This page is based on the 1993 Jepson Manual.
Please see the Jepson eFlora for up-to-date information about California vascular plants.
|Jepson Flora Project: Jepson Interchange|
|TREATMENT FROM THE JEPSON MANUAL||
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Jepson Interchange (more information)
©Copyright 1993 by the Regents of the University of California
Print edition is available from the University of California Press
|The second edition of The Jepson Manual (2012) is available from the University of California Press|
|See also the Jepson eFlora, which parallels the Second Edition|
Perennial, terrestrial in CA, some nongreen, generally from rhizomes
Leaves linear to ± round or scale-like, generally sessile
Inflorescence: generally raceme or spike, bracted
Flower bisexual, bilateral, sometimes spurred; sepals generally 3, generally petal-like, generally free, uppermost generally erect; petals 3, lowest different ("lip"); stamen generally 1, fused with style and stigma into column, pollen generally sticky, generally removed as sessile anther sacs; ovary inferior, generally twisted 180° (so lip appears to be lowest perianth segment), 1-chambered, placentas 3, parietal; stigmas 3, generally under column tip
Seeds very many, minute
Genera in family: ± 800 genera, ± 18,000 species: especially tropical (worldwide except deserts). Many cultivated for ornamental, especially Cattelya, Cymbidium, Epidendrum, Oncidium, Paphiopedalum; Vanilla planifolia fruits used as source of food flavoring
Reference: [Luer 1975 Orchids US and Can, NY Bot Garden; Coleman 1995 Wild Orchids of California, Cornell Univ.]
Nongreen plants derive nutrition through fungal intermediates.
Plants yellowish green to purplish; rhizome branches many, short, scaly, together coral-like
Stem ± scapose
Leaves bract-like, ± sheathing
Inflorescence: raceme; flower bract << flower, often scale-like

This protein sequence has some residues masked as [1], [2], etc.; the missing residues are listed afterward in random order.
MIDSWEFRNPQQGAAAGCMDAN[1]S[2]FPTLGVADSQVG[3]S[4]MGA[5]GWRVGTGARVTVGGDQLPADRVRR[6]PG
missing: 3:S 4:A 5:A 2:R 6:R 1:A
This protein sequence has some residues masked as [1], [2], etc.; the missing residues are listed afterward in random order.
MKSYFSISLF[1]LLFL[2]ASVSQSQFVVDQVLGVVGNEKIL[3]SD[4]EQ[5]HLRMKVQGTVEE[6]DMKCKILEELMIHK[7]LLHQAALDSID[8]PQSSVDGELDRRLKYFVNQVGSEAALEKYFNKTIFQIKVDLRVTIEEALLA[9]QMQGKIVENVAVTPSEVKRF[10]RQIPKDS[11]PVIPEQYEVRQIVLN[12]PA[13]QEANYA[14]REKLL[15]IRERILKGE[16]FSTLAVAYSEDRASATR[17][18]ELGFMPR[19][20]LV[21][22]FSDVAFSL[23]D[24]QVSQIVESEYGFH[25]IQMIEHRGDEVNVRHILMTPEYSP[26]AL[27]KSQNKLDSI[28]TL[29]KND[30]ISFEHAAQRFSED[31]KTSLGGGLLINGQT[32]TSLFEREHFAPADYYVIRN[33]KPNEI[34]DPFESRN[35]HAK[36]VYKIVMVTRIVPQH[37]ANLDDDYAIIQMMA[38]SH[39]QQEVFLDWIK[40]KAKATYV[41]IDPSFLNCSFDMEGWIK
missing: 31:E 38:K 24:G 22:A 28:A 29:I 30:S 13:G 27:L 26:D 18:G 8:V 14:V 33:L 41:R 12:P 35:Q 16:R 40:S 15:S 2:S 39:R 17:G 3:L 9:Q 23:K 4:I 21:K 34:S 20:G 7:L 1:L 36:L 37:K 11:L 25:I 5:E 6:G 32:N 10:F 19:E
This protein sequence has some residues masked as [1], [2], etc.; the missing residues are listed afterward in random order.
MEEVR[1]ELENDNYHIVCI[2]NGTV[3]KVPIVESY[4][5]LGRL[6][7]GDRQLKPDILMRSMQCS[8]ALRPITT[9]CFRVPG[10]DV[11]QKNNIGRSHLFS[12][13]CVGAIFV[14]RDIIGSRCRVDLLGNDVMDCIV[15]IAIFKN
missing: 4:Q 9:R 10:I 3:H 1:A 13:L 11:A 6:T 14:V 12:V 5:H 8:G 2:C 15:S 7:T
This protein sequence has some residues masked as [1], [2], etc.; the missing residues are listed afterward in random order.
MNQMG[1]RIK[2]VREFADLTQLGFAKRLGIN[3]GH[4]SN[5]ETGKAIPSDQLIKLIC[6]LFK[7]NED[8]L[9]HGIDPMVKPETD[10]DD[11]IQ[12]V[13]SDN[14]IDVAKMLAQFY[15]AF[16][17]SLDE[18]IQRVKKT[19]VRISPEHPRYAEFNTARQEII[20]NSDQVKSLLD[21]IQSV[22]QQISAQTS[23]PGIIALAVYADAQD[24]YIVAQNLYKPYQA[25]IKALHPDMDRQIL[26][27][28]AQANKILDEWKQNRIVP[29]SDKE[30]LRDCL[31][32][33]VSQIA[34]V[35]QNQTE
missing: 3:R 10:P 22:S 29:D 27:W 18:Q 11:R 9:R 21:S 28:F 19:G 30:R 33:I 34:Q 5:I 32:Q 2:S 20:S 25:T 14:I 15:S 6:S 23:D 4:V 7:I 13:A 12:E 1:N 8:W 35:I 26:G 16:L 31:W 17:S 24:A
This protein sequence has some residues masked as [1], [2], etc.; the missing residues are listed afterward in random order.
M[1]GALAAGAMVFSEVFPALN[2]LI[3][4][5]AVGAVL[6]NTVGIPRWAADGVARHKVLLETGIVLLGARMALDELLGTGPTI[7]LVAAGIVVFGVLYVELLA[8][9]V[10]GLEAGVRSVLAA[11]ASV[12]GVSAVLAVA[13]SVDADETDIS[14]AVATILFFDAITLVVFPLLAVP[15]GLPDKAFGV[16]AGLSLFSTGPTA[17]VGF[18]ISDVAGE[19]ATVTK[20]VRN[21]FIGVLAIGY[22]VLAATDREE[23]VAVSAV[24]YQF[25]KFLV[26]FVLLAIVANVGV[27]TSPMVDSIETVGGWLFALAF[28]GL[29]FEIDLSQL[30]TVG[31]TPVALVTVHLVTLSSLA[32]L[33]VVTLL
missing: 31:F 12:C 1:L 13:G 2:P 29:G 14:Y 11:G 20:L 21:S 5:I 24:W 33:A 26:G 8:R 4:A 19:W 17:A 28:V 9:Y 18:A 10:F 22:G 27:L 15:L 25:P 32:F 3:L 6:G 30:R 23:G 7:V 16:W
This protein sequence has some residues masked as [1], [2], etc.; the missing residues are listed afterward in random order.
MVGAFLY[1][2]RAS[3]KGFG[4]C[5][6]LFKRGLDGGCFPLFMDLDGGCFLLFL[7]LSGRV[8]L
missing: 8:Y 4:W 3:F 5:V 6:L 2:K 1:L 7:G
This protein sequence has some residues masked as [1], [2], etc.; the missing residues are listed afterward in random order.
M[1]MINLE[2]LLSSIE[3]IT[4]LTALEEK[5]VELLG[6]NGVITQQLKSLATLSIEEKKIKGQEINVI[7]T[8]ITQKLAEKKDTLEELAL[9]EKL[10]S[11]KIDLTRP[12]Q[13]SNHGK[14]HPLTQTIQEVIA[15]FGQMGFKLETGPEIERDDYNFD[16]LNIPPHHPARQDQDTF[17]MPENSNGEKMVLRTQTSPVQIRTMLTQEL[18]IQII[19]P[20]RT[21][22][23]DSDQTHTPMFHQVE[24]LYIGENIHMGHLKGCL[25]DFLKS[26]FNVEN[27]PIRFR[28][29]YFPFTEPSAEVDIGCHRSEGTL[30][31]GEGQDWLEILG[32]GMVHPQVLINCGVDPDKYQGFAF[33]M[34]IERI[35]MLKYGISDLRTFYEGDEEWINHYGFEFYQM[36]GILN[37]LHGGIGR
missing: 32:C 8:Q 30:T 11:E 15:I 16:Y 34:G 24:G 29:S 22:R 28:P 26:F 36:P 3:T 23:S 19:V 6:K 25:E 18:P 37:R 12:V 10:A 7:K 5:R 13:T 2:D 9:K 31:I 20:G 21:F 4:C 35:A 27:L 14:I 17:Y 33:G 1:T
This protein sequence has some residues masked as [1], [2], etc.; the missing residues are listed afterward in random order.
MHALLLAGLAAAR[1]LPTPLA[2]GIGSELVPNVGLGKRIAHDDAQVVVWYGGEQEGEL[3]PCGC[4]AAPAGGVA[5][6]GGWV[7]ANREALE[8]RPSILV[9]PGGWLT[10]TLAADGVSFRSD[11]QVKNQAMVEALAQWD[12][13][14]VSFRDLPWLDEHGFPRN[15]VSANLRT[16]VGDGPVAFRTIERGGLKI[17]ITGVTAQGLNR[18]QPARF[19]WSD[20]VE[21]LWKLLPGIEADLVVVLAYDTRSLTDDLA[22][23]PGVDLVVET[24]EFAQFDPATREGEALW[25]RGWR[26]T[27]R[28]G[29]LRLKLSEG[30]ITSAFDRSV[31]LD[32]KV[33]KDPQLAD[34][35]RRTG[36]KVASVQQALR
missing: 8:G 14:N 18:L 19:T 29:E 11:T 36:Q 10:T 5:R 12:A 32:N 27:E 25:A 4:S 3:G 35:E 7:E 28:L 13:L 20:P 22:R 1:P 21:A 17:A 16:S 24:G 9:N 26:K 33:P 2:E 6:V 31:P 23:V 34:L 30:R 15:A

Flower: sepals ± alike, oblong to (ob)lanceolate, generally curved over column and lip, generally 3-veined, lower generally fused at base; lateral petals = or > lip, spreading or curved toward lip; lip simple to 3-lobed, spreading to reflexed, sometimes short-spurred; column generally convex above, concave below, curved over lip
Species in genus: ± 10 species: North America, C.Am
Etymology: (Greek: coral root)
Albino plants require careful comparison of sepals and lips for identification.
Plant 1755 cm
Stem red to yellow-brown
Flower: sepals 5.510 mm, lower spreading, generally colored like stems; lateral petals generally deep pink to red, sometimes dark-spotted; lip 57 mm, white, clearly red- to purple-spotted, base with 2 lateral lobes, tip finely crenate or toothed; spur < 2.5 mm; column 35 mm, yellowish, purple-spotted
Fruit 1520 mm
Ecology: Shaded coniferous forest, in decomposing leaf litter
Elevation: < 2800 m.
Bioregional distribution: Northwestern California, Cascade Range, Sierra Nevada (except Tehachapi Mountain Area), sw San Francisco Bay Area, San Gabriel Mountains, San Bernardino Mountains, Peninsular Ranges, White and Inyo Mountains
Distribution outside California: to British Columbia, e US, New Mexico
Flowering time: JunAug
|YOU CAN HELP US make sure that our distributional information is correct and current. If you know that a plant occurs in a wild, reproducing state in a Jepson bioregion NOT highlighted on the map, please contact us with that information. Please realize that we cannot incorporate range extensions without access to a voucher specimen, which should (ultimately) be deposited in an herbarium. You can send the pressed, dried collection (with complete locality information indicated) to us (e-mail us for details) or refer us to an accessioned herbarium specimen. Non-occurrence of a plant in an indicated area is difficult to document, but we will especially value your input on those types of possible errors (see automatic conversion of distribution data to maps).|